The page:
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Thailand finds H5N1 in wild birds

Four pigeons were among a group of wild birds that died last month in the central province of Suphan Buri.

Tests confirmed they had the H5N1 strain of avian influenza, said Thawat Suntrajarn, the Health Ministry's director general of disease control.
"We have asked all related officials to closely monitor the death of poultry and birds,'' Thawat said. "Any people that have flu-like symptoms with a history of contacting poultry will be quarantined.''
Indonesian Cases
In Indonesia, the virus is reported to have killed 61 people since mid-2005, including at least three this year.
Test results showed at least 10 patients hospitalized for suspected H5N1 were negative for the virus, said Muhammad Nadirin, an official at the Indonesian Health Ministry's avian flu information centre. An 18-year-old man, whose 37-year-old mother died this week of H5N1, remains in hospital in critical condition, the WHO said in a statement on its Web site yesterday. The man's father, who also showed flu-like symptoms, tested negative for the virus. The family is from Tangerang city in Banten Province.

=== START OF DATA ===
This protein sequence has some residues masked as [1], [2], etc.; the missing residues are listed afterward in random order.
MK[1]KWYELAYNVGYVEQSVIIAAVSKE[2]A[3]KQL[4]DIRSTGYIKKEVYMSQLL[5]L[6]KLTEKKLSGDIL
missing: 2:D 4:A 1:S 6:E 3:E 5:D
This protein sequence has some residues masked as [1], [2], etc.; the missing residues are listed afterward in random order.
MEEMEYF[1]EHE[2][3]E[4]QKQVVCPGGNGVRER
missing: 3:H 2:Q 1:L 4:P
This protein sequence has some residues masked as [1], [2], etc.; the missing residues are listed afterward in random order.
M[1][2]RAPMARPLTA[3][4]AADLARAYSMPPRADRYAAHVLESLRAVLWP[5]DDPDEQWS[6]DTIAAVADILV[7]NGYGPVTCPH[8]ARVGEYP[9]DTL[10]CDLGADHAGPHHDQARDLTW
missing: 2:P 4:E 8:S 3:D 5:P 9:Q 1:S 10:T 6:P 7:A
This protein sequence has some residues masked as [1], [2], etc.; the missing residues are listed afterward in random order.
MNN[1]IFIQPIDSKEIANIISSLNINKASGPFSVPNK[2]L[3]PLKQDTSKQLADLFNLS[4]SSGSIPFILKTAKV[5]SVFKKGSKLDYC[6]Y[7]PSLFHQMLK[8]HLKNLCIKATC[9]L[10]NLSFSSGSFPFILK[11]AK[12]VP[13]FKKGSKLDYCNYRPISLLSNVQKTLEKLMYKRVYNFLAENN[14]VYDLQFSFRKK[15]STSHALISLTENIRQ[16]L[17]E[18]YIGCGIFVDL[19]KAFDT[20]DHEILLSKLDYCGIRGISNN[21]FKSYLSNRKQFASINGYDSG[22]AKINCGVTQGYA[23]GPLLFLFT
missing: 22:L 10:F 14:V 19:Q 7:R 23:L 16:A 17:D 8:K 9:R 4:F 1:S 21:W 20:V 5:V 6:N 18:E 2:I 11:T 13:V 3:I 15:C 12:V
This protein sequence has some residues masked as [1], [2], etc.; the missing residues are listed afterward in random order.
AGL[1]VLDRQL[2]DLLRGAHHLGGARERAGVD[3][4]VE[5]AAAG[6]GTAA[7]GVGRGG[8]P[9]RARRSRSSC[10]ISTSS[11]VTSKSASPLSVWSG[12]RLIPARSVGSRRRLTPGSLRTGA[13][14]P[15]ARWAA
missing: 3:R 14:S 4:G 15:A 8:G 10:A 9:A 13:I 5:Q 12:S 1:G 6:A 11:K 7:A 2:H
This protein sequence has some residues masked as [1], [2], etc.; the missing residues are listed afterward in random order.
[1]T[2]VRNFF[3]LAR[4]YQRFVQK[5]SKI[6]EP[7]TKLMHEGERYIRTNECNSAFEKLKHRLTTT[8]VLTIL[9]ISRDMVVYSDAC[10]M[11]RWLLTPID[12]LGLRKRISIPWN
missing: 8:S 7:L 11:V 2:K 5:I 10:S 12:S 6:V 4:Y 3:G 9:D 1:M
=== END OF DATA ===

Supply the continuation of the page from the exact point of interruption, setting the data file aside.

"Investigations into the source of his infection indicate similar environmental exposure as his mother,'' the United Nations health agency said. Almost all human H5N1 cases have been linked to close contact with sick or dead birds, such as children playing with them or adults butchering them or plucking feathers. There is little evidence linking human cases with contact with wild birds, said Denis Hoffmann, a technical adviser on avian flu with the UN's Food and Agriculture Organization in Bangkok.
Infections in birds and people seem to be on the increase, particularly in Asia, where the virus was first identified a decade ago.

Editor WorldPoultry

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